Yes, we must pray for all our needs. And yes, Hashgacha Pratis is happening all around us, all the time. But maybe it's a little presumptuous to think we can always get an accurate read on how God is running His world.

Naive & Proud of it!

Avraham's attempt to save Sodom is noble, inspiring, and sad. Sad not only because he fails, but because he is so far out of touch with reality. Avraham honestly thought there were at least fifty Tzadikim living in Sodom! The greatest outreach professional of all time has no understanding of the reality of the world in which he lives! In short, Avraham is embarrassingly naive - and Hashem loves him for it.

Hashem loves Avraham's naivete, Avraham's innocence, Avraham's instinctive assumption that people are good. Hashem knows how Avraham thinks - כי ידעתיו - and He wants to draw it out of him for all the world to see and emulate. "A person must ask, 'When will my behavior be like the behavior of my forefathers, Avraham, Yitzchok and Yaakov?'" (Tana D'Bei Eliyahu 24). We must strive for naivete.

Avraham has blind faith not only in God, but in man as well. And this is no coincidence.

The man who discovered Hashem by way of the Divine characteristic of Kindness is obviously going to have trouble seeing evil in the humans created in the divine image. This is not a handicap in his outreach work; on the contrary, Avraham's boundless faith in man makes him all the more beloved, inspirational and influential. And this belief in the inherent goodness of the world is what fortifies Avraham with the innocence required to fulfill his ultimate mission - not outreach, but the building of his own eternal family: כי ידעתיו למען אשר יצוה את בניו ואת ביתו אחריו ושמרו דרך השם לעשות צדקה ומשפט.

Naivete may have helped Avraham HaIvri in other ways in his struggle against a corrupt world. In his memoir, Natan Sharansky describes how it helped him:
In retrospect, as I look back on my first days in Lefortovo I am shocked at my own naivete about Soviet justice. On the other hand, perhaps naivete is an essential component for the person who rejects the spiritual slavery of his society and struggles against a powerful regime. Perhaps it guarentees that you won't be frightened to death or paralyzed by fear. Naivete helps draw you into the struggle, where you're able to meet the growing danger head-on, with a firmer resolve.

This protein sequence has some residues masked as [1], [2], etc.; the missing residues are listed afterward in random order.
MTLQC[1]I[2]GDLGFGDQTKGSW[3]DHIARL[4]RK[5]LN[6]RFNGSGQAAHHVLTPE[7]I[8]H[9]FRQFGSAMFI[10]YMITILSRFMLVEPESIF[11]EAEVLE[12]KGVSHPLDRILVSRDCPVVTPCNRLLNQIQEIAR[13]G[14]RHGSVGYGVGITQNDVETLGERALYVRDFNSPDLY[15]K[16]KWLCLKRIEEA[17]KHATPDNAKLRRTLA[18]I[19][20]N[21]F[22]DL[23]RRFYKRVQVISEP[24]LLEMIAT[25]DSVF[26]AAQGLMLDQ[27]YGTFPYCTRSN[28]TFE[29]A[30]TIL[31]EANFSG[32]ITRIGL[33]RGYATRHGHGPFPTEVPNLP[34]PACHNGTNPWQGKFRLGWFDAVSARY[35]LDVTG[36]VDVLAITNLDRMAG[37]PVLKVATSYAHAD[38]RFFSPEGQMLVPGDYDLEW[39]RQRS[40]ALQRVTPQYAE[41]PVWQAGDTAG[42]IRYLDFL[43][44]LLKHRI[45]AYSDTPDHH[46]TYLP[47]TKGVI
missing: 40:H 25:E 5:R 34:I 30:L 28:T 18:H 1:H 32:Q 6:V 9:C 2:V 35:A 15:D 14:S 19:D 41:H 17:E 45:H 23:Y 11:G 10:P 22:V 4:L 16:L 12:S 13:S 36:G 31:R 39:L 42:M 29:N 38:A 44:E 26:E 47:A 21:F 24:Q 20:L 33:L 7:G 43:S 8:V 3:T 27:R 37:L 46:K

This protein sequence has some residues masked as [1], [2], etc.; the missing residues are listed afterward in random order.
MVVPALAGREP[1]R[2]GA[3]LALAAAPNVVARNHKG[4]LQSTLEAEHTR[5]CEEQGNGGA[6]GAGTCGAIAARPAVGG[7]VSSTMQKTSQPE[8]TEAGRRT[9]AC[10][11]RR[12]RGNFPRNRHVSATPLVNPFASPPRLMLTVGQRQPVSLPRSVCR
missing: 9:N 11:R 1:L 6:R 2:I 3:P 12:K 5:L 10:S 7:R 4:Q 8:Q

Fear No Evil, pg. 22
Naivete clearly has its merits, but let us not be naive. It can also be quite dangerous. Back in Parshas Lech Lecha, Avraham battled four kings and won, conquering a broad swath of the country - including the territory of Sodom. In a surprising move, instead of coronating himself as the new King of Israel, Avraham reinstates the evil Bera, the defeated King of Sodom (cf. 14:21-24). According to the Talmud, this was a grave error:
Why was Avraham punished with having his descendants enslaved in Egypt for 210 years? R. Yochanan said, because he prevented people from entering under the wings of the Shechina, [for the King of Sodom said to Avraham], "Give me the people and take the booty for yourself..." (14:21).
Nedarim 32
Had Avraham understood how bad things were in Sodom would he have acted differently? Probably. But then he wouldn't be Avraham - and Hashem loves Avraham.

We do not laugh at Avraham's mistake. No, it is not sad; it is humbling. Even in the evil society of Sodom, there must be fifty Tzadikim. Even if there aren't.